So it’s almost 2017!  There’s a lot to look forward to in the upcoming year (and I’m particularly counting down the days to our Foodie-Trip to Paris and Tuscany!) So in the spirit of joyous celebrations, here’s how to ring in the New Year Italian Style.

Where to go

Like most Westernized countries, Italy’s city centers become lively places of celebration for the big night. Concerts, dinners, outdoor events and romantic outings are unique to each city.

In Milan for instance, main squares like Piazza Duomo and Piazza Affari, showcase live music concerts and dance shows with acrobats and a lights display. There are also theatre productions like “Inani burloni” at the Mil, “Coppélia” at the Teatro alla Scala.

In Venice you can have a magical evening taking a gondola ride under the stars, followed by a traditional smooch at the kiss-in in San Marco. Traditions continue throughout the night with a concert at Teatro la Fenice and a final toast, “Libiam ne’ lieti calici” from Giuseppe Verdi’s Traviata.

In Florence, the city of Renaissance art, the lights, and decor are truly a sight to see. As part of the Tuscan countryside, intimate dinners in medieval villages and quaint trattorias lend a historic vibe to the evening.

If you find yourself in Bologna for New Year’s, you’ll have to check out the historic event of Piazza Maggiore, where you’ll see the burning of “Vecchione”, during which an image designed by an artist is burned.

We’ve mentioned our love for Emilia-Romagna before, and the northern township of Ferrara hosts an incredible fireworks display surrounding the Castle of the Estense family. It’s a musical event bringing hundreds of visitors and locals out to celebrate in the streets. Alternatively, you can enjoy a more regal evening by participating in the banquet of the Dukes of Este at the Castle, which is an adamantly themed Renaissance event including pages, guards and ladies-in-waiting in full costume, as well as a traditional menu.


The next best thing to being in Italy on New Year’s eve might be adopting their norms and traditions at home. Because even when not in Rome, who says you can’t live like the Romans do?

Red Underwear

It’s apparently good luck for both men and women to wear red underwear on New Year’s Eve. Red is the colour of fertility, so those hoping to conceive in the upcoming year consider the coloured garments particularly fortuitous.

Out With the Old

Taking this phrase literally, Italians particularly in the south are known to actually throw old pots, pans, clothes, and even furniture right out the window! The exercise is meant to symbolize letting go of unhappiness in preparation for the future. Visitors be warned – keep your eyes up when walking down the street!


Like most places around the world, fireworks are a common sight on New Year’s Eve. Some say they function to scare the bad spirits away, though the riotous display of colours in the sky is a beloved and nostalgic sign of the season.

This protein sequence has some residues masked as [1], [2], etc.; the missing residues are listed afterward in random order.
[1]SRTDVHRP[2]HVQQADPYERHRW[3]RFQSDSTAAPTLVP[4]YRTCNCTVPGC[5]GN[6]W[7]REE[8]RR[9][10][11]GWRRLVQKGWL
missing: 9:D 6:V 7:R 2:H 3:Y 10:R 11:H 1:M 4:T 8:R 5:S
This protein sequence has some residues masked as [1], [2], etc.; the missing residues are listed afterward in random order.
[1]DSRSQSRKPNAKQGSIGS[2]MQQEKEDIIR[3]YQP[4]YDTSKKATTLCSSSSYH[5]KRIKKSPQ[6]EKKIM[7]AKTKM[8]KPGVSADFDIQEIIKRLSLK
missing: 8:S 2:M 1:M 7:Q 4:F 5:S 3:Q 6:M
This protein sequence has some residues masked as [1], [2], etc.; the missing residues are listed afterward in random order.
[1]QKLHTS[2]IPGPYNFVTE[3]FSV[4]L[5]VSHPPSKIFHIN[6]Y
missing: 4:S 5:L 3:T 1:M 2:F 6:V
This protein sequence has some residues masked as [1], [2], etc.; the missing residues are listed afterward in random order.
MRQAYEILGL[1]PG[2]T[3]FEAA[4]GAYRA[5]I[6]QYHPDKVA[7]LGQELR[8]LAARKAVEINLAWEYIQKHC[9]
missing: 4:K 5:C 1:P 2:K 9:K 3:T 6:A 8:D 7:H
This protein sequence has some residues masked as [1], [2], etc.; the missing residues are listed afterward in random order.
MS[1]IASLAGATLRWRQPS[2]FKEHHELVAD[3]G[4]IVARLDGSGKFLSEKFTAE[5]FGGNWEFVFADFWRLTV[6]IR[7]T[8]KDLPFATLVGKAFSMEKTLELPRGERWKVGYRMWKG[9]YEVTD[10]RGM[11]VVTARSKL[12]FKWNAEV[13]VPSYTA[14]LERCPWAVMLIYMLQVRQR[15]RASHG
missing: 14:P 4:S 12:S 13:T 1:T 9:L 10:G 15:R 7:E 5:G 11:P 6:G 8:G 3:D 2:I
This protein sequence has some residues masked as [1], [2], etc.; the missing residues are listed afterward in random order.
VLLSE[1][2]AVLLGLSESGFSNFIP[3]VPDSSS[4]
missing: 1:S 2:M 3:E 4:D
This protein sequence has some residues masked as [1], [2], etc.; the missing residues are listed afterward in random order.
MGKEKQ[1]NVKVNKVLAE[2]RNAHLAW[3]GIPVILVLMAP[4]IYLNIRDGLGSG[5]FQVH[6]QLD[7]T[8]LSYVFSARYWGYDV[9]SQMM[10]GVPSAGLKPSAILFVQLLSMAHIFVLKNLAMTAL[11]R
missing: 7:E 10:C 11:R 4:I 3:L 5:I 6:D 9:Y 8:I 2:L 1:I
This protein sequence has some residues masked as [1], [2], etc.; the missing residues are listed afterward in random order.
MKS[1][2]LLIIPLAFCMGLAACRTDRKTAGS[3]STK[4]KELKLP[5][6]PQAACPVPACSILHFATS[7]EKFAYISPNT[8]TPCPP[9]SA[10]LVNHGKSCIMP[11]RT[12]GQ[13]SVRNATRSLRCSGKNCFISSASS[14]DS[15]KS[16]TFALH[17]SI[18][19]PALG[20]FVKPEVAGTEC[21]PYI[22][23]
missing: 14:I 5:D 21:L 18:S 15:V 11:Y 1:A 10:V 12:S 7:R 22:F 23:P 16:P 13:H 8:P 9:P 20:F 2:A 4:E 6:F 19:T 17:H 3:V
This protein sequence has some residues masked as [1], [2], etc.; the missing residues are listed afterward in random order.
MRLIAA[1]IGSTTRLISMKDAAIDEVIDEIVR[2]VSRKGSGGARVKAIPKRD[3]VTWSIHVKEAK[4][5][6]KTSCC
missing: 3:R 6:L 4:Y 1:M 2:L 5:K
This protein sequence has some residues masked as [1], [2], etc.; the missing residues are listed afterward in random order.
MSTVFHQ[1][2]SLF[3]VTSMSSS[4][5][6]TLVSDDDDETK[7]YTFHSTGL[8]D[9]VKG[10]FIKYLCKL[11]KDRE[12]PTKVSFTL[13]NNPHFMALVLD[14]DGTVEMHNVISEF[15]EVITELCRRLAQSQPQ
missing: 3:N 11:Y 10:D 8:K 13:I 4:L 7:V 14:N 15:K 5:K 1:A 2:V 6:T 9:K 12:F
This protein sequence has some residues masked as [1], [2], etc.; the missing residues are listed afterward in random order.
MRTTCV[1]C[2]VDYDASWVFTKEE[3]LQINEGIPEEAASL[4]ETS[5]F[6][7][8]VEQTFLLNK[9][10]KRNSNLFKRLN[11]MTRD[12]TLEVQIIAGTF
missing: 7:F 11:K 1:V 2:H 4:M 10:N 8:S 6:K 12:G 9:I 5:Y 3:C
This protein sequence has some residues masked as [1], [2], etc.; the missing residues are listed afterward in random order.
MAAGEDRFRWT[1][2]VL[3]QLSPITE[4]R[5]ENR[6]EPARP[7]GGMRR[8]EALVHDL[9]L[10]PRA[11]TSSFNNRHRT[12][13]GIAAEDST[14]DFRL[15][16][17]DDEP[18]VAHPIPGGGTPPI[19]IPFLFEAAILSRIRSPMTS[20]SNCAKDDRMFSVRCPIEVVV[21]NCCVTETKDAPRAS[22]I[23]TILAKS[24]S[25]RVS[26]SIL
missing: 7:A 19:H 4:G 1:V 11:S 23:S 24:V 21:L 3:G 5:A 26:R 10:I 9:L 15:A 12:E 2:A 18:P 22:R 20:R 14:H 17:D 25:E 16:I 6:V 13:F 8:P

What to Eat

The Italian New Year’s Eve dinner signifies a prosperous new year filled with abundance, so you can imagine how indulgent this feast can get! One tradition of Piedmont (the birthplace of the Slow Food Movement) is to have a bountiful dinner known as a cenone. Oftentimes this meal includes a risotto in bianco (white risotto), as rice is meant to symbolize coins.

One notably popular dish is lentils (which symbolize wealth) served alongside cotechino, a big pork sausage that’s boiled over low heat for many hours before serving. Although the cotechino from Modena is an IGP (legally-protected) product, it is a customary item in other Italian regions like Lombardy, Trentino, and Venice.

Another common sight on a traditional New Years Eve’s dinner table is zampone, sausage that’s stuffed in a hollowed-out pig’s trotter. The sliced pieces look like coins, which again is representative of prosperity in the new year.


To ensure a sweet new year, ancient Romans exchanged jars of dates and figs in honey, as well as bay branches for good fortune. Today the tradition hasn’t changed much, at least in Naples, where people exchange figs wrapped in laurel leaves. A traditional Italian New Year’s Even dinner is finished off with dried fruit and grapes. Grapes on the table ensures that guests keep in mind the great willpower it takes to conserve the fruits from harvest until New Year’s eve. As such, grapes correlate to the notion of being wise and frugal spenders with new found wealth in the new year.

Of course, Italian sweet breads like panettone are a common sight at festive celebrations. Originating in Milan, panettone differs from most fruit cakes because of its time-consuming preparation. The dough takes several days to make, as it has to be cured. Panettone is often served with a sweet wine like Moscato or hot tea or coffee.

Buon anno!

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Happy Travels!



*Article was written by Lauren Israel and originally published on our sister company site,